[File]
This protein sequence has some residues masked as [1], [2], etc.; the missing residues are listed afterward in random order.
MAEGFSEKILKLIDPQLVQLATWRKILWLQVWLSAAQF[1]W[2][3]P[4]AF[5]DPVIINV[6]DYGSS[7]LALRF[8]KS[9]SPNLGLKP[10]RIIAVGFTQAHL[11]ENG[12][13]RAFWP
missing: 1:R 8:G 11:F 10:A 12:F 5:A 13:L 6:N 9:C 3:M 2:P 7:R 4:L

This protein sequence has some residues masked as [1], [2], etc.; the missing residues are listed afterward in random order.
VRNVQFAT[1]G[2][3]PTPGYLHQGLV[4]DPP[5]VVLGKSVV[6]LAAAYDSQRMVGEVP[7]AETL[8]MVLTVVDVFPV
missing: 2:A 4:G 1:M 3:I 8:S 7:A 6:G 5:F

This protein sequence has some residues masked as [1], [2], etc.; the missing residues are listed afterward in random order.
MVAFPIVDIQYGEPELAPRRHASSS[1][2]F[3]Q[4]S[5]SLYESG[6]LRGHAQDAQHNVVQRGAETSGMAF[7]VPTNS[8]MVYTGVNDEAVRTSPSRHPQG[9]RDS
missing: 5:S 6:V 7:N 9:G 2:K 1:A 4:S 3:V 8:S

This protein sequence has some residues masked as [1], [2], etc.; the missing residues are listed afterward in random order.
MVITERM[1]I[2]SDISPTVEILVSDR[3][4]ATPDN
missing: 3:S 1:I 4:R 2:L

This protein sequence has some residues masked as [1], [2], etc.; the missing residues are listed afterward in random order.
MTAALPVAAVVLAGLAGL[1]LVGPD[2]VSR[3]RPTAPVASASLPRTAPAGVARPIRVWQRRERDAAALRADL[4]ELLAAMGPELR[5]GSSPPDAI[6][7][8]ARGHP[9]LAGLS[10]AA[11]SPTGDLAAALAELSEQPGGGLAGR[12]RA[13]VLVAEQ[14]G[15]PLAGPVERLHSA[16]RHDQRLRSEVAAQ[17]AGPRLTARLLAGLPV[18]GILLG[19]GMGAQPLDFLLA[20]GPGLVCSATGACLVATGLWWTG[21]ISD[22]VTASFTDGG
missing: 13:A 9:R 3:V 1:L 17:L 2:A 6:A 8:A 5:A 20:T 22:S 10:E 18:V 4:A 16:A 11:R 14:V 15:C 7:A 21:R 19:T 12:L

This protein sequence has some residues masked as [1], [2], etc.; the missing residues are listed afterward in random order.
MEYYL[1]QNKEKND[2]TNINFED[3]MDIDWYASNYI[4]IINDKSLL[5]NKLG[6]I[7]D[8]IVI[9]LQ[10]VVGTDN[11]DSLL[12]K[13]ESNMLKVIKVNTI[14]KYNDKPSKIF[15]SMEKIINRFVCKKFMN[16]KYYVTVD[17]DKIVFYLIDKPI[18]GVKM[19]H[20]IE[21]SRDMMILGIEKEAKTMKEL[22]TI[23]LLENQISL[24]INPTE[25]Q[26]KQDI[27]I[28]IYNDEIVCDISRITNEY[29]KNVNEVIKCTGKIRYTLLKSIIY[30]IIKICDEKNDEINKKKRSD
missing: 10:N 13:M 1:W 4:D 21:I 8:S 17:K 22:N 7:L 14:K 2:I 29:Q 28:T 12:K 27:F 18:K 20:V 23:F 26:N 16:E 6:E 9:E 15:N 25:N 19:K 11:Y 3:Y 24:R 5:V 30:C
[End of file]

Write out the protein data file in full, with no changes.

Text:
This protein sequence has some residues masked as [1], [2], etc.; the missing residues are listed afterward in random order.
MAEGFSEKILKLIDPQLVQLATWRKILWLQVWLSAAQF[1]W[2][3]P[4]AF[5]DPVIINV[6]DYGSS[7]LALRF[8]KS[9]SPNLGLKP[10]RIIAVGFTQAHL[11]ENG[12][13]RAFWP
missing: 1:R 8:G 11:F 10:A 12:F 5:A 13:L 6:N 9:C 3:M 2:P 7:R 4:L

This protein sequence has some residues masked as [1], [2], etc.; the missing residues are listed afterward in random order.
VRNVQFAT[1]G[2][3]PTPGYLHQGLV[4]DPP[5]VVLGKSVV[6]LAAAYDSQRMVGEVP[7]AETL[8]MVLTVVDVFPV
missing: 2:A 4:G 1:M 3:I 8:S 7:A 6:G 5:F

This protein sequence has some residues masked as [1], [2], etc.; the missing residues are listed afterward in random order.
MVAFPIVDIQYGEPELAPRRHASSS[1][2]F[3]Q[4]S[5]SLYESG[6]LRGHAQDAQHNVVQRGAETSGMAF[7]VPTNS[8]MVYTGVNDEAVRTSPSRHPQG[9]RDS
missing: 5:S 6:V 7:N 9:G 2:K 1:A 4:S 3:V 8:S

This protein sequence has some residues masked as [1], [2], etc.; the missing residues are listed afterward in random order.
MVITERM[1]I[2]SDISPTVEILVSDR[3][4]ATPDN
missing: 3:S 1:I 4:R 2:L

This protein sequence has some residues masked as [1], [2], etc.; the missing residues are listed afterward in random order.
MTAALPVAAVVLAGLAGL[1]LVGPD[2]VSR[3]RPTAPVASASLPRTAPAGVARPIRVWQRRERDAAALRADL[4]ELLAAMGPELR[5]GSSPPDAI[6][7][8]ARGHP[9]LAGLS[10]AA[11]SPTGDLAAALAELSEQPGGGLAGR[12]RA[13]VLVAEQ[14]G[15]PLAGPVERLHSA[16]RHDQRLRSEVAAQ[17]AGPRLTARLLAGLPV[18]GILLG[19]GMGAQPLDFLLA[20]GPGLVCSATGACLVATGLWWTG[21]ISD[22]VTASFTDGG
missing: 13:A 9:R 3:V 1:L 17:L 2:A 6:A 8:A 5:A 20:T 22:S 10:E 18:V 4:A 16:A 11:R 14:V 15:C 7:A 21:R 19:T 12:L

This protein sequence has some residues masked as [1], [2], etc.; the missing residues are listed afterward in random order.
MEYYL[1]QNKEKND[2]TNINFED[3]MDIDWYASNYI[4]IINDKSLL[5]NKLG[6]I[7]D[8]IVI[9]LQ[10]VVGTDN[11]DSLL[12]K[13]ESNMLKVIKVNTI[14]KYNDKPSKIF[15]SMEKIINRFVCKKFMN[16]KYYVTVD[17]DKIVFYLIDKPI[18]GVKM[19]H[20]IE[21]SRDMMILGIEKEAKTMKEL[22]TI[23]LLENQISL[24]INPTE[25]Q[26]KQDI[27]I[28]IYNDEIVCDISRITNEY[29]KNVNEVIKCTGKIRYTLLKSIIY[30]IIKICDEKNDEINKKKRSD
missing: 10:N 13:M 1:W 4:D 21:I 8:S 17:K 22:N 7:L 14:K 2:I 29:Q 28:T 12:K 27:F 18:K 20:V 23:F 26:N 16:E 6:E 9:E 15:N 25:N 19:K 11:Y 3:Y 24:R 5:V 30:C